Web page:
Furniture Forecast From BDO Seidman - July 2005 - Factory Orders Up, Payrolls Down
Furniture World Magazine
Furniture Insights/ Monthly Forecaster
from BDO Seidman July 2005
New Orders. According to our most recent survey of residential furniture manufacturers, new orders increased 5 percent in May 2005 compared to May 2004. This marked the third consecutive monthly increase after slight decreases in January and February. Some 61 percent of our participants reported an increase in May over May of 2004. This 61 percent compares to 53 percent in April, 45 percent in March and 38 percent in February.
Year-to-date, new orders were 3 percent higher than the first five months of last year. About 40 percent of the participants have reported increases for the first five months, similar to April results.
Shipments and Backlogs. Shipments in May 2005 were 5 percent higher than May 2004 after a 5 percent increase in April. Year-to-date, shipments were 4 percent higher than the first five months of last year.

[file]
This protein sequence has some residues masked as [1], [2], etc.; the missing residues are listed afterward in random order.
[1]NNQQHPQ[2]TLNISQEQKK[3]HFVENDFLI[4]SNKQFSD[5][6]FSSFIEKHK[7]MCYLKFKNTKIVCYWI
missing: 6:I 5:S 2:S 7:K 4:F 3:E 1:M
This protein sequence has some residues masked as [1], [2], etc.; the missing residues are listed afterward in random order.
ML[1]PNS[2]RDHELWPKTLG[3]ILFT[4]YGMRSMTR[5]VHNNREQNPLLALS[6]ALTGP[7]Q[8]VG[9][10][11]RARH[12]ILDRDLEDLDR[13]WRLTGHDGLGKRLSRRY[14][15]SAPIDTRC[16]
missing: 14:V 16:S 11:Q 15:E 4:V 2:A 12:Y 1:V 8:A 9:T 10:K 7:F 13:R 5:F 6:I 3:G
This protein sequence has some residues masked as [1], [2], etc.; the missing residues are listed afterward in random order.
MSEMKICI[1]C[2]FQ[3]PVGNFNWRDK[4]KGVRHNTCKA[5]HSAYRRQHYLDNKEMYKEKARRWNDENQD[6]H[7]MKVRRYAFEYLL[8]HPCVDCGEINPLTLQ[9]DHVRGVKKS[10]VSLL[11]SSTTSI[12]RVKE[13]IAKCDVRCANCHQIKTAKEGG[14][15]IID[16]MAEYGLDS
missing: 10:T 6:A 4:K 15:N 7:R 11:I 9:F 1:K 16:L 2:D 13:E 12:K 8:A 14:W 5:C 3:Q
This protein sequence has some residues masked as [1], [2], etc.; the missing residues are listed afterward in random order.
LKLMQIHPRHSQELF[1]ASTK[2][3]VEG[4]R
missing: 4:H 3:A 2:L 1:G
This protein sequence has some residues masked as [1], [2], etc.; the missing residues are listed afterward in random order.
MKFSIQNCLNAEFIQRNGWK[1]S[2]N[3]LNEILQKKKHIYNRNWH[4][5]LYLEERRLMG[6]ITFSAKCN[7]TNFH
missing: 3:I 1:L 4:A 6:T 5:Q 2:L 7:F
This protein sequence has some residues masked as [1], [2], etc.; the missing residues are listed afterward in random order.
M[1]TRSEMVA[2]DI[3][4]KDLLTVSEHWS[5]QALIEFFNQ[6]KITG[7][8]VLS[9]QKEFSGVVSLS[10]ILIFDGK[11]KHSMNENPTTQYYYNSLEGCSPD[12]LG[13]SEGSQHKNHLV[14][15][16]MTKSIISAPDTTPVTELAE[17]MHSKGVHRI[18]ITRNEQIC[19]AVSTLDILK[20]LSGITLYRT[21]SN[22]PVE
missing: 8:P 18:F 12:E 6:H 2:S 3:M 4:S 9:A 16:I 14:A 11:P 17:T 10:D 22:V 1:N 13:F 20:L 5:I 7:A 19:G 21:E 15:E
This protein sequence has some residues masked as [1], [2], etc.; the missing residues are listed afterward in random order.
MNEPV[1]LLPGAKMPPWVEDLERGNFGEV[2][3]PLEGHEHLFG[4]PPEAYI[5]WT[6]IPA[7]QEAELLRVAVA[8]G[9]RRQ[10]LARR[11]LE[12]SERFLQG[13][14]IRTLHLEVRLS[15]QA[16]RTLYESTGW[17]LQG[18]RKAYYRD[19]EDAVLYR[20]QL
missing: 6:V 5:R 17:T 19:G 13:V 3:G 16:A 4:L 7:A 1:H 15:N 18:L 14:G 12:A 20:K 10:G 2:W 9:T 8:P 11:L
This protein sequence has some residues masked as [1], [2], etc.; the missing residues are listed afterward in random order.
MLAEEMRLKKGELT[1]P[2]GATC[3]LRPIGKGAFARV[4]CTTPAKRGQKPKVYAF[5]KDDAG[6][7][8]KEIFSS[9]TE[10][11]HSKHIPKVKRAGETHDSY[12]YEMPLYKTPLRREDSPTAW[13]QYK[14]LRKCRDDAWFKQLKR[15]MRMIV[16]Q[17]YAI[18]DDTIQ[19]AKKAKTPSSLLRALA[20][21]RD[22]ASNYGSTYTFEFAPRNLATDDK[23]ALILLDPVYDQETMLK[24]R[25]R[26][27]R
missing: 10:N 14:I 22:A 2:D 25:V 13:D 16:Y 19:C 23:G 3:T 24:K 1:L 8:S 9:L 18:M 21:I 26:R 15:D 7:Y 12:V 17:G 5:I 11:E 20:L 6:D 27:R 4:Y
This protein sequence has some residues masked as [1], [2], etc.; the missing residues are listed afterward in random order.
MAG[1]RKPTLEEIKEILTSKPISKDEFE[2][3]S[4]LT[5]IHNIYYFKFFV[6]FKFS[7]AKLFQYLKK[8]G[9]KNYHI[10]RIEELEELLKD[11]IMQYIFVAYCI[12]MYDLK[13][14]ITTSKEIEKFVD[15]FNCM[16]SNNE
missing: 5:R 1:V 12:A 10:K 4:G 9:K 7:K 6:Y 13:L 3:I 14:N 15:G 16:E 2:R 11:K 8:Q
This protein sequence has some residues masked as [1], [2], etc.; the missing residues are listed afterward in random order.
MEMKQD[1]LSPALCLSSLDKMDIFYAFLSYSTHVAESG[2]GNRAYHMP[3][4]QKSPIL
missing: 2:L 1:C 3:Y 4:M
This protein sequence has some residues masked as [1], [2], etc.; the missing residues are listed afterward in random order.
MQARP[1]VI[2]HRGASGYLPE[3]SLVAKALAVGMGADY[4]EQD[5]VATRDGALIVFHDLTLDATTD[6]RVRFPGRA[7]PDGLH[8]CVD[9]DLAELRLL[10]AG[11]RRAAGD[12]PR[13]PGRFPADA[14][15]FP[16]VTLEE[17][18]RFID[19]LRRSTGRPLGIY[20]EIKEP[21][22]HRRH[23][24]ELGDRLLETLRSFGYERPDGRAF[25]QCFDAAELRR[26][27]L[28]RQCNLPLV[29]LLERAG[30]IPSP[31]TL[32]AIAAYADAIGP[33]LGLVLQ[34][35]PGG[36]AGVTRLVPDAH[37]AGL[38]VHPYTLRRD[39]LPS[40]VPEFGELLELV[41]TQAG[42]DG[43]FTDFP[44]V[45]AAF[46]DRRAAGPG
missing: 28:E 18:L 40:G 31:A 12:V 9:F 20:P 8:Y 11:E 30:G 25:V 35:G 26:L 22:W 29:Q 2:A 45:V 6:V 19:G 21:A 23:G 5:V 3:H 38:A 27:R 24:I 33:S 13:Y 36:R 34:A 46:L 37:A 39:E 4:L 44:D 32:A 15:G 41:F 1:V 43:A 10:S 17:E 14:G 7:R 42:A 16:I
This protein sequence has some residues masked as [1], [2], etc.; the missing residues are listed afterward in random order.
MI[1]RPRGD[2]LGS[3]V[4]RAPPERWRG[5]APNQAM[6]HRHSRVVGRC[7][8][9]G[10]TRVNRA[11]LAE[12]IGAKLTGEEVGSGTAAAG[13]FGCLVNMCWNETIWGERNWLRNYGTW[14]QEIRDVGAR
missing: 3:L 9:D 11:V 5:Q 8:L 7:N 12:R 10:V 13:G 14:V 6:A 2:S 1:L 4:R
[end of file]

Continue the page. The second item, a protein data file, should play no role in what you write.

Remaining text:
Almost one-half of the participants reported increases in shipments in May, down slightly from the 53 percent in April. Year-to-date, 44 percent of the participants have reported increases.
Backlogs increased slightly with the total orders ahead of shipment rates. Backlogs were even with April and down 1 percent from last May.
Receivables and Inventories.
Receivables increased 4 percent in May over May 2004 and fell 1 percent compared to April. Both changes were very much in line with the increase in shipments compared to last year and compared to April shipments. While we know there are some credit concerns out there, at least the levels of receivables compared to shipments continues to be in line.
Inventories in May were 5 percent higher than May 2004 and 2 percent higher than April. April 2005 levels were 6 percent higher than April 2004. May of 2004 levels were flat compared to May 2003. Overall, inventory levels appear to be in reasonable shape.
Payrolls and Employment.